An experience apportionment is a lifelong increase in pension benefits or credits, depending on employment status:

  • For retirees and eligible survivors, an experience apportionment is an increase in the individual’s current pension benefit for as long as the person lives, expressed as a percentage of benefits received. Pensioners will be notified of the amount of the increase to their pension checks in late June; their July pension checks will reflect the new amount.
  • For active and terminated vested members, an experience apportionment is an increase in the individual’s pension credits accrued as of December 31, 2013, expressed as a percentage of the accumulated credits. Active members will be able to see the pension credits attributable to the apportionment in a separate line item on their online Statement of Benefits through Benefits Connect in early July. Terminated vested members will be notified of the increase in their pension credits in mid-July. 

Experience apportionments are not guaranteed to be granted each year. The chart below shows the plan’s experience apportionment history since 2000.

Year of Plan
Operation
Year
Amended
Experience Apportionment
2000
2001
3.0%
2001
2002
*
2002
2003
*
2003
2004
2.0%
2004
2005
3.0%
2005
2006
3.6%
2006
2007
3.7%
2007
2008
3.8%
2008
2009
*
2009
2010
*
2010
2011
*
2011
2012
*
2012
2013
1.0%
2013
2014
4.6%

Balanced Investment Portfolio Returns 17.1 Percent for 2013

Jacqueline D. Jenkins, Chair of the Investment Committee, provided an overview of the work of the Committee on behalf of members of the Benefits Plan and their beneficiaries.

The Committee affirmed the December 31, 2013 asset allocation of 37.3 percent in U.S. stocks, 21.3 percent in international stocks, 29.5 percent in fixed income, and 11.9 percent in other assets. It heard a presentation on investing in companies in emerging markets and had a panel discussion on investing in U.S. stocks, including the outlook for U.S. stocks for 2014 and beyond. The Committee affirmed current long-term strategic asset allocation ranges and the 7.0 percent actuarial interest return assumption for the Balanced Investment Portfolio.

Ms. Jenkins reviewed 2013 performance within the context of a year of volatile investment performance for many asset classes. The Balanced Portfolio exceeded the return of the asset mix policy benchmark for the one, three, five, 10, 15, and 20 years ended December 31, 2013. The asset mix policy benchmark assumes passive management of the Balanced Portfolio using index funds; however, as noted by Ms. Jenkins, since 1990, the use of active management strategies in the Balanced Portfolio has provided an additional $920 million in assets, most of which is attributable to the last 10 years.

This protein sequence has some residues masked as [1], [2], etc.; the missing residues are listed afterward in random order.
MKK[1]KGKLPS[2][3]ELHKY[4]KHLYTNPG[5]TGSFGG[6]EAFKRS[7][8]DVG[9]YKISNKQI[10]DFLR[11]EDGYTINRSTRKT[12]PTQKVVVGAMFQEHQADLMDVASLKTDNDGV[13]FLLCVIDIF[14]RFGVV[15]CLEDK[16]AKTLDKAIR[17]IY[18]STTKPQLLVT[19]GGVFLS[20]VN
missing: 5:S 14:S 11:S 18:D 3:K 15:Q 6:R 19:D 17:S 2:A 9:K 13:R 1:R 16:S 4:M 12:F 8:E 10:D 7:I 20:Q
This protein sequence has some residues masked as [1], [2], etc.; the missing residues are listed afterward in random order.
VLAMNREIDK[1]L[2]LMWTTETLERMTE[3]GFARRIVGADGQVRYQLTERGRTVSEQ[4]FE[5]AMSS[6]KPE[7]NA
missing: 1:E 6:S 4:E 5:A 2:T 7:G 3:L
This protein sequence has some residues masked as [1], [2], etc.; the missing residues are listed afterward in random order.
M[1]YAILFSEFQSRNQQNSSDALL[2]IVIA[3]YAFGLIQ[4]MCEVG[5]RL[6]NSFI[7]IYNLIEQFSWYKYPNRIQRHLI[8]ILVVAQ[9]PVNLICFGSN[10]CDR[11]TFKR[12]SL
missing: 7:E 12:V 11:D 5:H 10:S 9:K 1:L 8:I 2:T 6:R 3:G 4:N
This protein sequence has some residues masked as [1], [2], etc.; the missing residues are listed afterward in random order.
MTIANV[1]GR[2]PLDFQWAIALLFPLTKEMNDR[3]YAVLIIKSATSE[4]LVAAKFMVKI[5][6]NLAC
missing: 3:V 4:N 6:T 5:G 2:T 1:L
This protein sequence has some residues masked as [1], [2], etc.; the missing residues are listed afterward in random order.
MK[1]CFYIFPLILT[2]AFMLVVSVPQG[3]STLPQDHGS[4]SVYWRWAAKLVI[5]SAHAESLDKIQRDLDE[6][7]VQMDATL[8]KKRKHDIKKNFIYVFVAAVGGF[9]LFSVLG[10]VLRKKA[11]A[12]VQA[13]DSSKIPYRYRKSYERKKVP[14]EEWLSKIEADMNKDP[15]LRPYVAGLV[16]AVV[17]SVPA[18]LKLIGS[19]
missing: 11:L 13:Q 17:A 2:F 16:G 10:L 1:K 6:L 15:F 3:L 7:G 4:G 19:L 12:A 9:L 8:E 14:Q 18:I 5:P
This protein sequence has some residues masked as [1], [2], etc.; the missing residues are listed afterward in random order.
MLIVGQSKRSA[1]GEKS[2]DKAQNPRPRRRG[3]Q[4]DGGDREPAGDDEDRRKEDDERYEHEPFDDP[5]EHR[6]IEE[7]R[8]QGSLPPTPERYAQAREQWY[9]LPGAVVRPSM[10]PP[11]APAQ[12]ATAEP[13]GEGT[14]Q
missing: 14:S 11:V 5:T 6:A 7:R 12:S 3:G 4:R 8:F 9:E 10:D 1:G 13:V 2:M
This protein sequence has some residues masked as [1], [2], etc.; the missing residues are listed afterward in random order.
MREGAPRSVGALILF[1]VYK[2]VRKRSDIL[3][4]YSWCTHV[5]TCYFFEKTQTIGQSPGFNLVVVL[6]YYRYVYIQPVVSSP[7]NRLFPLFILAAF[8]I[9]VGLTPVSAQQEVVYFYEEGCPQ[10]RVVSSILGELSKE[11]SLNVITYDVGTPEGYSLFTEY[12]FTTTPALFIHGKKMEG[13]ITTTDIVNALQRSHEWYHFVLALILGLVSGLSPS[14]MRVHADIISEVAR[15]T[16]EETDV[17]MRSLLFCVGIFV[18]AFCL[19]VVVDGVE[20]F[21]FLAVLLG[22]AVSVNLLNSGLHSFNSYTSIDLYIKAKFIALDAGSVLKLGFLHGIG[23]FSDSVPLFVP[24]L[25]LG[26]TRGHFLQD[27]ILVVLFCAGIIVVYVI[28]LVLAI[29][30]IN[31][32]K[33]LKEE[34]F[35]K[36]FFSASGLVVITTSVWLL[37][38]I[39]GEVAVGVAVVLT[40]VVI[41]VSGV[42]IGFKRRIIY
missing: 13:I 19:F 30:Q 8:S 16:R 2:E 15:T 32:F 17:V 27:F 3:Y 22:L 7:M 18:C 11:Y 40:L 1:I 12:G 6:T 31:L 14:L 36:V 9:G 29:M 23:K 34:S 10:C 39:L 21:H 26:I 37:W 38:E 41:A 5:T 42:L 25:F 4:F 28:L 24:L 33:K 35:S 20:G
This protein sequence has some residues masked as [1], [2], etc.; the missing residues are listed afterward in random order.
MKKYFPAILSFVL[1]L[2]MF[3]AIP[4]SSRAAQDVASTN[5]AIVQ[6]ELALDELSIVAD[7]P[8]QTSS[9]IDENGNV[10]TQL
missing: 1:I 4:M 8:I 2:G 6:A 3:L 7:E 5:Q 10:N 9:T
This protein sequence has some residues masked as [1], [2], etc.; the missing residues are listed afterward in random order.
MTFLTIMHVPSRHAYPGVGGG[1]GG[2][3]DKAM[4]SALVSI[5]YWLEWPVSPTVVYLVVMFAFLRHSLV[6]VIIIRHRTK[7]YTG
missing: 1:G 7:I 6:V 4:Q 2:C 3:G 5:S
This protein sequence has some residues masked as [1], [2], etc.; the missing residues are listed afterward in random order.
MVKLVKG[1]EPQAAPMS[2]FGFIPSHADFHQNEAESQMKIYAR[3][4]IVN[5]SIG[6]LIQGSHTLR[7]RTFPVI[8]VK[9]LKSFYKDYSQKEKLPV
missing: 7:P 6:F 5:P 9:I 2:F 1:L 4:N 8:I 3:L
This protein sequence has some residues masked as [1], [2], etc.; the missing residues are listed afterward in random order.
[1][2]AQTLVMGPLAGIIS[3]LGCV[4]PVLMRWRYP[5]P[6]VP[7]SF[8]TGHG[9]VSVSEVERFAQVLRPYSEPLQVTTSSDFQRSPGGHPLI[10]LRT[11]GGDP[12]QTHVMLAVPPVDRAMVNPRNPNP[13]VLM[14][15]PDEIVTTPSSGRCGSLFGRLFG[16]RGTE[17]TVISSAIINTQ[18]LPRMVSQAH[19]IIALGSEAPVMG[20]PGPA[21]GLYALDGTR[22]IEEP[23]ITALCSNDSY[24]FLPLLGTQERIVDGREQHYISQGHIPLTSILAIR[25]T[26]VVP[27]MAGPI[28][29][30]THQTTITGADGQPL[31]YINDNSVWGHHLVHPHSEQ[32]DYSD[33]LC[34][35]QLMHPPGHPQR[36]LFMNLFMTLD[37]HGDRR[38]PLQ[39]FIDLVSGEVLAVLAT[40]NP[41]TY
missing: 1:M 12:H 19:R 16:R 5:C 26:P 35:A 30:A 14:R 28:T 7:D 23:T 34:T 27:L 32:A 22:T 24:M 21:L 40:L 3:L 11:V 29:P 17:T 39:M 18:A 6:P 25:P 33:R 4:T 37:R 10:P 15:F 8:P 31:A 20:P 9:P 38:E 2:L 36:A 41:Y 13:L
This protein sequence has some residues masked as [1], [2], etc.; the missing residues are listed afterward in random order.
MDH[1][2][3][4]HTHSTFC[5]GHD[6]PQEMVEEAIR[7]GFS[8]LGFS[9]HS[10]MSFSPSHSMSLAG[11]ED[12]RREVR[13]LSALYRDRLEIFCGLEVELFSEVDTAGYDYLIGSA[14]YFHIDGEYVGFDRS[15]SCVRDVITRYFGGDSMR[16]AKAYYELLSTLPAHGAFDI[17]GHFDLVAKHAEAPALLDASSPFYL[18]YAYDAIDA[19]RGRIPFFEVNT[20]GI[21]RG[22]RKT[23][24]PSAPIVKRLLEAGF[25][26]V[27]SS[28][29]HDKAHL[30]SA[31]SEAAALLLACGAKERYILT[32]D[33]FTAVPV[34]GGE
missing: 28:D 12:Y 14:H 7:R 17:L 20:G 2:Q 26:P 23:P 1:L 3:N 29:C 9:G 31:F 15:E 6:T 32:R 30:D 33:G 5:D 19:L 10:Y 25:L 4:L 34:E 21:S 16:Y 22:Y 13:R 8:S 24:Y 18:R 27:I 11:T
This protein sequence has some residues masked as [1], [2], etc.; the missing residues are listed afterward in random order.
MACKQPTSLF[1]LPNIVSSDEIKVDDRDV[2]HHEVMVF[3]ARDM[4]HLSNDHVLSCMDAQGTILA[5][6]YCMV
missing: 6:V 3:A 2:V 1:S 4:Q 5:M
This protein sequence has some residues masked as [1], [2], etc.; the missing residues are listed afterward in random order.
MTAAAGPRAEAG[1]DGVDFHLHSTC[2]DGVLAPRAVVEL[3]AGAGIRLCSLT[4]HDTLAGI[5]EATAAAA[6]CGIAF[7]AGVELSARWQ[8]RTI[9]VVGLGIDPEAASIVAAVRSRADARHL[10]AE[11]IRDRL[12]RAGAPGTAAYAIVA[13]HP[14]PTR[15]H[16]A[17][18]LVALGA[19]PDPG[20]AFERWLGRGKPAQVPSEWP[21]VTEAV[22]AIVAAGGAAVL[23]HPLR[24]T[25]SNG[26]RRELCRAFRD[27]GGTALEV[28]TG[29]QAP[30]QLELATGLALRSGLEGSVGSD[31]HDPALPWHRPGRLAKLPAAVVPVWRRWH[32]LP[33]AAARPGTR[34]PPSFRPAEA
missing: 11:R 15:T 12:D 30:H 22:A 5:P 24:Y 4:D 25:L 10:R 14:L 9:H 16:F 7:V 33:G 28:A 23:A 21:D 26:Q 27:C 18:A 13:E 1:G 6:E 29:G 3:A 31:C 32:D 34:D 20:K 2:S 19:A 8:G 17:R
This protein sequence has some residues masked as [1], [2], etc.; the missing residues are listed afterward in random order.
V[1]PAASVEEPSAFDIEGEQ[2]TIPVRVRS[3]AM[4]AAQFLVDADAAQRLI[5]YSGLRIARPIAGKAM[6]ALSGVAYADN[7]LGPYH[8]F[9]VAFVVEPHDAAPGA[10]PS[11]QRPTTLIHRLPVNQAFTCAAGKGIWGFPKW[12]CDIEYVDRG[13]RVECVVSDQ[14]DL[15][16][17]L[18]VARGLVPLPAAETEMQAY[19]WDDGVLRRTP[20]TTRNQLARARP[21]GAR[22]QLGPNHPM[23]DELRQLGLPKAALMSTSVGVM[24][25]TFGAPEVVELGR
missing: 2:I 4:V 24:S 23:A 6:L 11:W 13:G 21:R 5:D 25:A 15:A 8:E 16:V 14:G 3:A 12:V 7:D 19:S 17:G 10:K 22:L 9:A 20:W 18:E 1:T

The Balanced Portfolio is the investment fund for the Pension Plan, Death and Disability Plan, Endowment Fund, and Assistance Program as well as for restricted gifts made to the Board of Pensions. On December 31, 2013, it had a market value of $8.5 billion. For a full report of the performance of the Balanced Portfolio, read the 2013 Investment Review: Who Is in Charge? Shakespeare, Bonhoeffer and Noble on pensions.org.


Disability Benefits To Increase

The Directors granted a disability benefit increase of 2 percent for members receiving disability benefits on December 31, 2013. This increase, which takes effect July 1, 2014, is the 14th increase in 16 years, each intended to help offset increases in the cost of living.

The assets and liabilities of the Death and Disability Plan are evaluated independently of the other plans administered by the Board of Pensions. In considering the decision, the Directors reviewed investment and actuarial experience, reserves, and cost-of-living and average salary changes. They determined that, owing to the plan’s strong reserve levels and the limited number of members on disability as of December 31, 2013, the Death and Disability Plan could afford this benefit increase.


New Leadership of Board of Directors Elected

The following Directors were elected to serve, or continue to serve, in Board leadership roles for one year:

John W. Hamm, Chair

Rev. Dr. Lindley G. DeGarmo, First Vice Chair

Judith A. Harris, Second Vice Chair

According to the bylaws, officers are elected annually. Directors may serve up to two consecutive four-year terms on the Board of Directors. Mr. Hamm and Dr. DeGarmo will complete their first terms as Directors this year; Ms. Harris will complete her second term in 2016.

The Board of Directors governs the Board of Pensions, which provides pension, healthcare, death and disability benefits, and financial assistance to qualifying members who serve or have served the Presbyterian Church (U.S.A.).


Board Lauds Outgoing Directors

Fellow Directors and members of Board of Pensions management recognized the contributions of the following Directors, whose terms expire at the conclusion of the 221st General Assembly (2014):

Rev. Brian D. Ellison                             Stephen E. Proctor           

Rev. Dr. Samuel D. Kim                         Frank Spencer*                               

Christopher M. Mason                            Paul B. Volker, M.D.                            

Thomas C. Paisley Jr.                            Lawrence A. Wright, M.D.       

Carol Sheffey Parham, Ed.D.            

“These individuals, who served from 2006 to 2014, made significant contributions in the areas of healthcare, assistance, pension policy, and more,” said Mr. Paisley, outgoing Chair of the Board of Directors. “We are grateful for the gifts of leadership, acumen, fellowship, and faith that they brought to our work together.”

Nominations for incoming Directors will be submitted by the General Assembly Nominating Committee to the 221st General Assembly (2014) for election.

*Mr. Spencer resigned from the Board of Directors upon being chosen President-Elect.


Questions or Comments?

  • Write communications@pensions.org or
    The Board of Pensions of the Presbyterian Church (U.S.A.)
    2000 Market Street
    Philadelphia, PA 19103-3298
  • Call 800-773-7752 (800-PRESPLAN)

Follow the Board of Pensions on Twitter!